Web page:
My own sleep was done for that night, his advice notwithstanding. I lay listening to Anazeh’s thunderous snores and naturally enough imagining every possible contingency and dozens that were totally impossible. Nothing turned out in the least like any of my forecasts; but that was not for want of trying to foresee it all. I don’t seem to possess any of that quiet gift of waiting to deal with each development on its merits, as and when it comes. I have to speculate, and speculation is the ene my of peace.
Looking back, I don’t think I felt a bit afraid of the immediate future; but that was due to ignorance of nearly all that the present held. I think that was part of Grim’s reason for helping me to reach El-Kerak in the first place; he counted on my ignorance of danger to keep me cool-headed. It is true, it did dawn on me that if my host were to suspect me of intriguing under cover of his protection, the protection might cease with disconcerting abruptness. I realized to some extent what a predicament that would be. But on the whole, I think the only real worry was the definite task Grim had given me—the thankless, and very likely desperate, inglorious one of trying to keep old Anazeh sober.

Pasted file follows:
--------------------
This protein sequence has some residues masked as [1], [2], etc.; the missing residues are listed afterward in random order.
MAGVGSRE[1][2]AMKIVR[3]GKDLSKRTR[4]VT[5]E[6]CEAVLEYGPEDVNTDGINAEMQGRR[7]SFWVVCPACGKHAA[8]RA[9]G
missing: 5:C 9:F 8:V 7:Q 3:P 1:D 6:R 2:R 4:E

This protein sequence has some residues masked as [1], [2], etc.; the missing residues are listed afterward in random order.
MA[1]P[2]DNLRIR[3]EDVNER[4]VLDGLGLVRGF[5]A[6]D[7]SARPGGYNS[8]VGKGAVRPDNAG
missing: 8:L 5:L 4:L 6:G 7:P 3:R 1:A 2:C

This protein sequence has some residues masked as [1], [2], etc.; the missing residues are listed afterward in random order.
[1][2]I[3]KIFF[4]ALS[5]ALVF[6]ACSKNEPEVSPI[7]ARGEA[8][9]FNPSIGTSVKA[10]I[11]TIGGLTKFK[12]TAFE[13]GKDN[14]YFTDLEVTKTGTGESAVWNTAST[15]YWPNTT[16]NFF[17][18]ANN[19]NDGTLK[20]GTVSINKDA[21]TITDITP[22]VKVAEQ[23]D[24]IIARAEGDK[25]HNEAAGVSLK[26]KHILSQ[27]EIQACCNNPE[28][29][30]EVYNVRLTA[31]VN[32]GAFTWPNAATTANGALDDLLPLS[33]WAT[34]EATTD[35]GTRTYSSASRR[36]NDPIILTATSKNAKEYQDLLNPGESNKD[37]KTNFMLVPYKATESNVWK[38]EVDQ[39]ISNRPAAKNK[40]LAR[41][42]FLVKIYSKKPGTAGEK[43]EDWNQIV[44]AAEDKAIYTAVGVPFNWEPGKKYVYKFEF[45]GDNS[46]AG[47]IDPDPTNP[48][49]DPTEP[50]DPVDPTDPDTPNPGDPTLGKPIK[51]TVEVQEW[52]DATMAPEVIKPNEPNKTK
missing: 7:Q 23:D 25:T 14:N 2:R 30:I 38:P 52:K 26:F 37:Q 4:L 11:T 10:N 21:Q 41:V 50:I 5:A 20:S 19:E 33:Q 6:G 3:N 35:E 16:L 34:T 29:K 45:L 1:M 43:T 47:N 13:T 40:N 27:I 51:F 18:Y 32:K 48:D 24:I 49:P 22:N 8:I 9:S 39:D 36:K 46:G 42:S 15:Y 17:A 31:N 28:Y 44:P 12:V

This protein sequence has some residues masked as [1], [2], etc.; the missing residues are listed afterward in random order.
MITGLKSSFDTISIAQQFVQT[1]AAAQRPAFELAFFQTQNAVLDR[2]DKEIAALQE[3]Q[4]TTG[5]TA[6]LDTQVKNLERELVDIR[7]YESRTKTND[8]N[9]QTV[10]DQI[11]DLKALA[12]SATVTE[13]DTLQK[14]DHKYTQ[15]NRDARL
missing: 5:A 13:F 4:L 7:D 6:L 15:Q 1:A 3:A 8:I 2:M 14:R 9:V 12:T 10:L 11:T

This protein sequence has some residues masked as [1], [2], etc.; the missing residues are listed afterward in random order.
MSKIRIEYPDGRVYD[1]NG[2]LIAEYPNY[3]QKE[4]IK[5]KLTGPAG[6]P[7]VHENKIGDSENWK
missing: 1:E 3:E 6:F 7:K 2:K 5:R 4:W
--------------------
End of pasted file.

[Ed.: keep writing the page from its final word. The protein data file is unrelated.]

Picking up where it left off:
Of course, the Koran forbids wine. But whiskey is not wine. And if you mix whiskey and wine together they cease to be either; they become a commodity of which the Prophet knew nothing and which he therefore did not forbid. But if you introduce such a mixture into the stomach, and thence into the brain of an already fiery Bedouin; and then introduce the Bedouin to trouble; and if, in addition to the trouble, you provide impertinent, alien, and what he calls infidel restraint, it is fair to presume that the mixture might explode.
It seemed to me I had been given too much to do. In order to get introductions to the notables I must first get ben Nazir into a proper frame of mind. Then, stammering in an alien tongue, I must make friends with chieftains who had never even heard of me; and that, when their minds were busy with another matter. I must keep in touch with ben Hamza, and convey his messages to Grim without being seen or arousing suspicion. In addition to all that I must keep sober by some means an old savage armed with two rifles and a knife, who had twenty cut-throats at his beck and call!
While I pondered the problem in all its impossible bearings, loud snores to right and left of me, tenor and bass by turns, announced that Jimgrim and Anazeh were as blissfully oblivious to my worries as the bedbugs were that had come out of hiding and discovered me. I began to feel homesick.
“That man will repay study.”
I got my first shot at Anazeh at dawn, when the muezzin began wailing over the city; and I missed badly with both barrels. The old sheikh looked into my room, presumably to see if I was still alive, since he had guaranteed to see me safely back again across the Jordan, before rounding up his rascals for morning prayer. They prayed together whenever possible, Anazeh keeping count of their genuflections.